Here we go again for the seventh episode of our nine-part Stranger Things 2 article series, in which we’ll do our very best to catch all the visual easter eggs, references, homages and callback from the fabulous 80s that the author put on-screen. If you’re looking for the soundtrack and music references for this episode, click here.
In case you missed the previous parts, dedicated to the easter eggs in the first three episodes, check out the links in the Episode List below to make amend! There are two links to the right of each episode: the first one is dedicated to the visual homages, while the second lists the soundtrack & music references.
Let’s now start our journey through all the Stranger Things Season 2 Episode 7: The Lost Sister easter eggs from the 80s (and not) that we found: feel free to tell us if we missed anything… there’s a huge chance we did!
Stranger Things – Season 2 Episode List
- Episode 2.1 – Chapter One: MADMAX [easter egg list] [OST & music reference list]
- Episode 2.2 – Chapter Two: Trick or Treat, Freak [easter egg list] [OST & music reference list]
- Episode 2.3 – Chapter Three: The Pollywog [easter egg list] [OST & music reference list]
- Episode 2.4 – Chapter Four: Will the Wise [easter egg list] [OST & music reference list]
- Episode 2.5 – Chapter Five: Dig Dug [easter egg list] [OST & music reference list]
- Episode 2.6 – Chapter Six: The Spy [easter egg list] [OST & music reference list]
- Episode 2.7 – Chapter Seven: The Lost Sister [easter egg list] [OST & music reference list]
- Episode 2.8 – Chapter Eight: The Mind Flayer
- Episode 2.9 – Chapter Nine: The Gate
Chapter Seven: The Lost Sister
The Invisibles: a dirty window in Kali’s crew hideout contains not one, but three graffiti that clearly reference the amazing Grant Morrison‘s comic book series The Invisibles, published by Vertigo Comics between 1994 and 2000. The series was about some really weird characters grouped into forming a single cell of The Invisible College, a secret organization battling against physical and psychic oppression using time travel, magic, meditation, and physical violence. Barbelith, O’Bedlam and King Mob are three direct reference to some of the comic’s notable characters: more specifically, Tom O’Bedlam is an elderly homeless man who is secretly a member of the Invisibles, King Mob is the charismatic group leader and Barbelith is a sentient being that travels the universe helping the various species – including humans – to realize their true potential. These names are written in multiple places and are shown throughout the whole episode. Additionally, the whole Kali’s gang features some resemblances, both mentally and aesthetically, to most Invisible College members.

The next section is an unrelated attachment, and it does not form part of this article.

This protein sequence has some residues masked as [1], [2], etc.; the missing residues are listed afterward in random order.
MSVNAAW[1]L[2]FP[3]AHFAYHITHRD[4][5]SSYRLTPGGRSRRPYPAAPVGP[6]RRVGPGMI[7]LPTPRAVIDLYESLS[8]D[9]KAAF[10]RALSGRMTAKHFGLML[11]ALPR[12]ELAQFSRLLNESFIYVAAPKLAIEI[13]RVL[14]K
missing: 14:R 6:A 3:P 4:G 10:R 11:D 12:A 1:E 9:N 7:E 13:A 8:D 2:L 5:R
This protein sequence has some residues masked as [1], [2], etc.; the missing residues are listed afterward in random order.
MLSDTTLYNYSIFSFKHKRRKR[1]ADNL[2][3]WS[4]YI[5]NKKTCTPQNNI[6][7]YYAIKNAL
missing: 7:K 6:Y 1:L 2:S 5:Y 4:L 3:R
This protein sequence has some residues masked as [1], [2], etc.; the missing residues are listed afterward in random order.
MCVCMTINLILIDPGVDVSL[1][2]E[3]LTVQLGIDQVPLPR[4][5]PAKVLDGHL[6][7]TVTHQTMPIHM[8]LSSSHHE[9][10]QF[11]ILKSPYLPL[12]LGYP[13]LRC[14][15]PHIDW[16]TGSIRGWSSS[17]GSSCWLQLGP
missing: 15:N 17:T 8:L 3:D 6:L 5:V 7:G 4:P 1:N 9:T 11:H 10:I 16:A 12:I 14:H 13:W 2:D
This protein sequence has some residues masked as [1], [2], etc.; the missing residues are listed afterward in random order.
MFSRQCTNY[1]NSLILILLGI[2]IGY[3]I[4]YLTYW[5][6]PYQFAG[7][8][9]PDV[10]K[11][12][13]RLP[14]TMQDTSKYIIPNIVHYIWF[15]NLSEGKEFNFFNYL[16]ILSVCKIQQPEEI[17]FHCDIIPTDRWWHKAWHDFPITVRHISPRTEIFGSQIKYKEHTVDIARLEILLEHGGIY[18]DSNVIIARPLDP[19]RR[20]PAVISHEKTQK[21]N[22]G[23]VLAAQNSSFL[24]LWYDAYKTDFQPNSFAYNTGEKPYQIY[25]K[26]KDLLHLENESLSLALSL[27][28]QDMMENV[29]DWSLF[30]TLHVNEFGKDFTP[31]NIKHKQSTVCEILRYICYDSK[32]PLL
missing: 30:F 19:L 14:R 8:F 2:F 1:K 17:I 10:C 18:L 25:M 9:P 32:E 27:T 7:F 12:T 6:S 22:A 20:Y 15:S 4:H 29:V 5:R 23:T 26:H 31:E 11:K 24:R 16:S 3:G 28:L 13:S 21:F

Life Is Strange: another seemlingly direct homage to the great 2015 Square-Enix videogame, already (supposedly) references in the first episode, happens when Kali opens his hand, revealing a bright blue butterfly which is identical to the one shown at the beginning of the game: although the butterfly changes its color quickly, the easter egg still seems blatant, at least to us.Hitchhiker’s Guide to the Galaxy: Grant Morrison’s Invisibles isn’t the only cool reference that can be seen among the tremendous amount signs and graffiti depicted through this episode’s walls. The phrase “So Long and Thanks” can also be spotted to the side of a shelf, which is a direct quote of the Hitchhiker’s Guide to the Galaxy, the 1978 cult-radio series (and then a book in 1979) by Douglas Adams, which was further adapted into a TV series in 1981 and also into a Videogame in 1984 – just before Stranger Things 2! Supermarket Sweep: when Axel, one of the members of Kali’s crew, does his show by saying “OK contestants, you’ve a minute and a half, let’s begin your Supermarket Sweep!”, he’s actually quoting the popular starting phrase (and almost an equivalent of a meme for that period) of a popular American Television Game Show firstly aired in 1965 and then rebooted in 1990 by Johnny Gilbert. As the title suggests, the show featured a live, timed race through a supermarket. In the timed race, cameras followed the teams with shopping carts through a large vacated supermarket with several aisles; the value of items thrown into the cart determined the winning team. That’s definitely a good joke when you’re about to rob a grocery store! Punky Brewster: Ray, the man that Eleven tracks down thanks to her super powers, is assaulted by Kali’s crew while watching an episode of Punky Brewster, an American sitcom about a young girl (Soleil Moon Frye) being raised by a foster parent (George Gaynes) which ran on the NBC network from September 16, 1984 to March 9, 1986. The fun fact here is that the TV show was about a young, abandoned girl (Punky) who is eventually adopted by a grouchy, older man: that’s basically what happens to Eleven, isn’t it? However, the authors managed to push the analogy even further by picking up an episode where Punky talks about going to the doctor and being tormented by a giant needle. Does it ring a bell, Ray? And you still don’t know the best thing about that: that episod aired on november 1984, just in time for this episode… or maybe a bit later? But who dares caring about these senseless details, the callback is pitch perfect anyway. That’s it, at least for the time being: if you’ve got something else, tell us in the comments and we’ll be happy to update the list!
Soundtrack, Music & Songs
For a comprehensive list of this episode soundtrack, together with all the musical Easter Eggs, References, Homages and Callbacks, read here.